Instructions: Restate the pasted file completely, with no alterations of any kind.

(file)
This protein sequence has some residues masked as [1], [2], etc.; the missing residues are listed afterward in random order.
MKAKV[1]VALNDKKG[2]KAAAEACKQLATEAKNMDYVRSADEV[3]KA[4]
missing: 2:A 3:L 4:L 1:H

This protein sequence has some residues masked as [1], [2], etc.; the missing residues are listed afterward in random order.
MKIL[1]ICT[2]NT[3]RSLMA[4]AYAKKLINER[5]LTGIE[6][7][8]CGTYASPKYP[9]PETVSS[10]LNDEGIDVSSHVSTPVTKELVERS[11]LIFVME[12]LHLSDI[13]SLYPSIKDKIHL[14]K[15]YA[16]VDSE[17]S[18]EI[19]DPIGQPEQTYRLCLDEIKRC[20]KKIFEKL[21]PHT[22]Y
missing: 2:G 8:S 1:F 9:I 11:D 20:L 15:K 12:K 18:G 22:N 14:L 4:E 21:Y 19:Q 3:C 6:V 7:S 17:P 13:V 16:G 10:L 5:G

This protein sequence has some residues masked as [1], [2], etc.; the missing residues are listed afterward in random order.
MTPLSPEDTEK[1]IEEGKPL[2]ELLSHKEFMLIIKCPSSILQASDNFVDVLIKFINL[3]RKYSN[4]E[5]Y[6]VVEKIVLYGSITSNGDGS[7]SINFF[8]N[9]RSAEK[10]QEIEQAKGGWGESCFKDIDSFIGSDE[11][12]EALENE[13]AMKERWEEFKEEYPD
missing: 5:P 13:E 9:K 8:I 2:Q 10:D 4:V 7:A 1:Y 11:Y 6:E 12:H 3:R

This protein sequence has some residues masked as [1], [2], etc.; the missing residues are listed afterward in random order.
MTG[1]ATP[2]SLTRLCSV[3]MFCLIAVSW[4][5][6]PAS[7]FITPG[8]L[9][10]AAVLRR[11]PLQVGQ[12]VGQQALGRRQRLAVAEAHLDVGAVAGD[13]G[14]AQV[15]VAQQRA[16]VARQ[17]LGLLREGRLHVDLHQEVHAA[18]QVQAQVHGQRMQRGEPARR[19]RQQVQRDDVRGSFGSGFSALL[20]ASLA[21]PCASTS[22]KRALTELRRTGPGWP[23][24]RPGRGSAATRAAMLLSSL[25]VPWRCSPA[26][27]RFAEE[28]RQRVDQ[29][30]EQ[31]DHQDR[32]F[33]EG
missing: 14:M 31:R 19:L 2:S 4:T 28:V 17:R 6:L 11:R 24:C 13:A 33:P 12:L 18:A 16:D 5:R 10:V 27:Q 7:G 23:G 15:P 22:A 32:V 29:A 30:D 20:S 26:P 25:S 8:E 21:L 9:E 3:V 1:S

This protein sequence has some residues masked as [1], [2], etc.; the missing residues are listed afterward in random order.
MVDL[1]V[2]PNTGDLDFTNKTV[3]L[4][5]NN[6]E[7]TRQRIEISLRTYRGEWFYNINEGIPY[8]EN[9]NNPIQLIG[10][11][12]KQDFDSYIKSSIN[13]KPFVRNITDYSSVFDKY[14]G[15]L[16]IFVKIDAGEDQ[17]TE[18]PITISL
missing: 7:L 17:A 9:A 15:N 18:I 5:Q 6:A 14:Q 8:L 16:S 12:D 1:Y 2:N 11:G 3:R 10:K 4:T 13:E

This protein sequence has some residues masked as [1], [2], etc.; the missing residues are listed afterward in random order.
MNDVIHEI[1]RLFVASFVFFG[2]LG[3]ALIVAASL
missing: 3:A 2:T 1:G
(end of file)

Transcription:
This protein sequence has some residues masked as [1], [2], etc.; the missing residues are listed afterward in random order.
MKAKV[1]VALNDKKG[2]KAAAEACKQLATEAKNMDYVRSADEV[3]KA[4]
missing: 2:A 3:L 4:L 1:H

This protein sequence has some residues masked as [1], [2], etc.; the missing residues are listed afterward in random order.
MKIL[1]ICT[2]NT[3]RSLMA[4]AYAKKLINER[5]LTGIE[6][7][8]CGTYASPKYP[9]PETVSS[10]LNDEGIDVSSHVSTPVTKELVERS[11]LIFVME[12]LHLSDI[13]SLYPSIKDKIHL[14]K[15]YA[16]VDSE[17]S[18]EI[19]DPIGQPEQTYRLCLDEIKRC[20]KKIFEKL[21]PHT[22]Y
missing: 2:G 8:S 1:F 9:I 11:D 20:L 15:K 12:K 18:G 22:N 14:L 4:E 21:Y 19:Q 3:C 6:V 7:S 17:P 13:V 16:G 10:L 5:G

This protein sequence has some residues masked as [1], [2], etc.; the missing residues are listed afterward in random order.
MTPLSPEDTEK[1]IEEGKPL[2]ELLSHKEFMLIIKCPSSILQASDNFVDVLIKFINL[3]RKYSN[4]E[5]Y[6]VVEKIVLYGSITSNGDGS[7]SINFF[8]N[9]RSAEK[10]QEIEQAKGGWGESCFKDIDSFIGSDE[11][12]EALENE[13]AMKERWEEFKEEYPD
missing: 5:P 13:E 9:K 8:I 2:Q 10:D 4:V 7:A 1:Y 11:Y 6:E 12:H 3:R

This protein sequence has some residues masked as [1], [2], etc.; the missing residues are listed afterward in random order.
MTG[1]ATP[2]SLTRLCSV[3]MFCLIAVSW[4][5][6]PAS[7]FITPG[8]L[9][10]AAVLRR[11]PLQVGQ[12]VGQQALGRRQRLAVAEAHLDVGAVAGD[13]G[14]AQV[15]VAQQRA[16]VARQ[17]LGLLREGRLHVDLHQEVHAA[18]QVQAQVHGQRMQRGEPARR[19]RQQVQRDDVRGSFGSGFSALL[20]ASLA[21]PCASTS[22]KRALTELRRTGPGWP[23][24]RPGRGSAATRAAMLLSSL[25]VPWRCSPA[26][27]RFAEE[28]RQRVDQ[29][30]EQ[31]DHQDR[32]F[33]EG
missing: 14:M 31:R 19:L 2:S 4:T 28:V 17:R 6:L 11:R 24:C 13:A 33:P 12:L 18:A 16:D 5:R 10:V 27:Q 7:G 23:G 15:P 22:A 32:V 29:A 30:D 20:S 26:P 25:S 8:E 21:L 9:E 3:V 1:S

This protein sequence has some residues masked as [1], [2], etc.; the missing residues are listed afterward in random order.
MVDL[1]V[2]PNTGDLDFTNKTV[3]L[4][5]NN[6]E[7]TRQRIEISLRTYRGEWFYNINEGIPY[8]EN[9]NNPIQLIG[10][11][12]KQDFDSYIKSSIN[13]KPFVRNITDYSSVFDKY[14]G[15]L[16]IFVKIDAGEDQ[17]TE[18]PITISL
missing: 7:L 17:A 9:A 15:N 18:I 5:Q 6:A 14:Q 8:L 16:S 12:D 1:Y 2:N 11:G 3:R 10:K 4:T 13:E

This protein sequence has some residues masked as [1], [2], etc.; the missing residues are listed afterward in random order.
MNDVIHEI[1]RLFVASFVFFG[2]LG[3]ALIVAASL
missing: 3:A 2:T 1:G